It starts with the name. Here's what a 'serf' actually is:
Serfdom is the socio-economic status of peasants under feudalism, and specifically relates to Manorialism. It was a condition of bondage or modified slavery seen primarily during the Middle Ages in Europe. Serfdom was the enforced labour of serfs on the fields of landowners, in return for protection and the right to work on their leased fields.She wasn't a serf but a highly privileged Westerner who has numerous protections. To call yourself a 'serf' in that way to me says it all about the lack of self-awareness at the heart of it. It may have been fun to read but so is a good column. Hardly earth-shattering or ground-breaking or world-changing, just 'fun'. Yes Minister said the same thirty years ago.
She also wasn't a 'whistleblower' because the inefficiency of Whitehall under any government is hardly news. Stood alongside the likes of Elizabeth Wilmshurst or even 'Posh Bird', she's not worthy of the title although if you read the right-wing press you'd think she was a campaigning undercover journalist.
What Civil Serf fitted into was the category of work moan blogs of which they are a number of examples proliferating all over social media. Yes, it provided right-wingers with thrills and those of us in eGov with recognition but what did she achieve? What was she trying to achieve?
Answer: Moaning. It did her good but who else? Not an alternative, another way to do things. How was it a constructive contribution?
I can't link to any examples of her writing because none exist, it's left no trace because that wasn't why she did it.
I 100% agree with Jeremy Gould who writes:
The facts are simple, Civil Serf crossed the line.I have never written about my workplace and here's a few reasons why not:
- I actually have some real power which self-publishing gives me because they couldn't respond, except by sacking me, which could be turned into martyrdom (I'm sure, once named, Civil Serf will perform that role for the government's opponents). It's a one way 'dialogue' in which they would be muffled. Unfair and not helpful.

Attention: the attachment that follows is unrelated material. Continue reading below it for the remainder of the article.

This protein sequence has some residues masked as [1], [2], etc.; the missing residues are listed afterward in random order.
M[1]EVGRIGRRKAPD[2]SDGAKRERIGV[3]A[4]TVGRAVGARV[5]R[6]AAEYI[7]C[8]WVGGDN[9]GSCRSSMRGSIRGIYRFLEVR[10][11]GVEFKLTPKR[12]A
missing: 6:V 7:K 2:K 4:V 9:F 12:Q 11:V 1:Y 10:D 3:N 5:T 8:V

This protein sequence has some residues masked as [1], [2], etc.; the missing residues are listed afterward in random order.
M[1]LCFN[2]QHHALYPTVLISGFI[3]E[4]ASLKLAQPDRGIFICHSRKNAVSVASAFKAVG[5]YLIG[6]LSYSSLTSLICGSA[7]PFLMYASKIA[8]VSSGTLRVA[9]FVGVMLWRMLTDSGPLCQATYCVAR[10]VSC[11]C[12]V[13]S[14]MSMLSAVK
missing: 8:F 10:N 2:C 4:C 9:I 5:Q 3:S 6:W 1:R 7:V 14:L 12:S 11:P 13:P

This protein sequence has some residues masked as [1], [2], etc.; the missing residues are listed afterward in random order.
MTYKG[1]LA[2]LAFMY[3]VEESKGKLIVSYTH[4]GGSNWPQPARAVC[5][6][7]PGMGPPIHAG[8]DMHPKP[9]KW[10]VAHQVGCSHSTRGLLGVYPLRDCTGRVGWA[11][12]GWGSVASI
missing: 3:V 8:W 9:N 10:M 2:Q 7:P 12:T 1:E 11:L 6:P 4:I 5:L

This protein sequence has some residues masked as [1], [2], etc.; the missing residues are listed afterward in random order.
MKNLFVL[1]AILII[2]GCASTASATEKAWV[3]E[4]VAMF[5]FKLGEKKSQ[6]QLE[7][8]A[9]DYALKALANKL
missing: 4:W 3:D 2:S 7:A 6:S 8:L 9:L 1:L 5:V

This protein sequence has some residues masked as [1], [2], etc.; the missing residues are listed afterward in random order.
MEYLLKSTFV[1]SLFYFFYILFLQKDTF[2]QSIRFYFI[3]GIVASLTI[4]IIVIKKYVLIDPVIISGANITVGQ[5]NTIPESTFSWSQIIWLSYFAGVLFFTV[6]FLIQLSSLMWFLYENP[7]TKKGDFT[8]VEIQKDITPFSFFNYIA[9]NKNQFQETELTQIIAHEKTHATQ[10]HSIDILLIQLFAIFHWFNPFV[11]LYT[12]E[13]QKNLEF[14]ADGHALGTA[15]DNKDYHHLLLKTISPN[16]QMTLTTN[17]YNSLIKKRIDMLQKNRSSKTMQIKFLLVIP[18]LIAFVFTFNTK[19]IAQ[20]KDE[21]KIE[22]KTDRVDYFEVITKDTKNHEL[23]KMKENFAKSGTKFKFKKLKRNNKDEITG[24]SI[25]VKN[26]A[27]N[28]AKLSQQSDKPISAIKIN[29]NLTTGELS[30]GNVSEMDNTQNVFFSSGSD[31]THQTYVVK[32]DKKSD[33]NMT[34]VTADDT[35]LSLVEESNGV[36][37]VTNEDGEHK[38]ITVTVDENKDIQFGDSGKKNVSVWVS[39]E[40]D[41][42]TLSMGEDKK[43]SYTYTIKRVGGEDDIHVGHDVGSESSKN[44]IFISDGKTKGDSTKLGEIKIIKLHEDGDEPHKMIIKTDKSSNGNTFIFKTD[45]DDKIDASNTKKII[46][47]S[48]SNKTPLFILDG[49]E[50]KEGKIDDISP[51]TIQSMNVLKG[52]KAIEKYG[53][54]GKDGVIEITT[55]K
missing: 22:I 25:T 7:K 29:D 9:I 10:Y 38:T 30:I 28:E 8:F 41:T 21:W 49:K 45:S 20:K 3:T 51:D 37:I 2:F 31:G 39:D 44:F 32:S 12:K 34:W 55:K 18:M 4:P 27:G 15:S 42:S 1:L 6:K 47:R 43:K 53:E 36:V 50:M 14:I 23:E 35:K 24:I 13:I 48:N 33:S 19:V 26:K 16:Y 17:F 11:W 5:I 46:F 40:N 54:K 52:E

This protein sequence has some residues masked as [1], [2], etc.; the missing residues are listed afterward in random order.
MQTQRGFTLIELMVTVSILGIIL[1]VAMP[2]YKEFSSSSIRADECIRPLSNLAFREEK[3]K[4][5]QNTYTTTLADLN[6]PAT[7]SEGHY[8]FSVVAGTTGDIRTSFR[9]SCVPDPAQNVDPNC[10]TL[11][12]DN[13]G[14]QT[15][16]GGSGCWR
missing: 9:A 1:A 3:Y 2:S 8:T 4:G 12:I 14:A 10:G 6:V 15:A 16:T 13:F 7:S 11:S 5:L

- The nature of blogging means that if I started I'd be very likely to say something I'd later regret
- I don't want someone to have the ability to censor me and that's the most obvious way in which I'd start censoring myself.
- Much of what I'd want to talk about are issues, which I don't need my workplace for to source examples to illustrate.
But Civil Serf was really just gossip and having been a gossip columnist I know full well the power that gives you: I could have put people out of business and the only times I used that power was when INXS ripped off a benefit concert and when a party promoter kept ignoring Health & Safety. Actually, that's journalism.
As I remarked when David Cameron launched another online consultation, how is my offline Mum supposed to be heard? No. The only people who will be doing the 'exposing' are not representatives of a movement, or real whistleblowers (who are heroic) or the underpaid cleaners for that matter. It will be middle-class people like Civil Serf who have to suffer, poor dears, through boring meetings and hear a lot of ridiculous language. And if they carry on doing it they will be the ones setting the agenda. And that is definitely not a good thing.
Postscript: My egov colleague Simon Dickson has found that the abandoned civil serf web address became available and has stuck up a page. Genius! He says: "A blogging free-for-all is clearly not the right way forward. But equally, this affair proves that the total lockdown can't reasonably work either... We need to find a better way ... Let's see if we can't turn the Civil Serf affair into something positive for public engagement."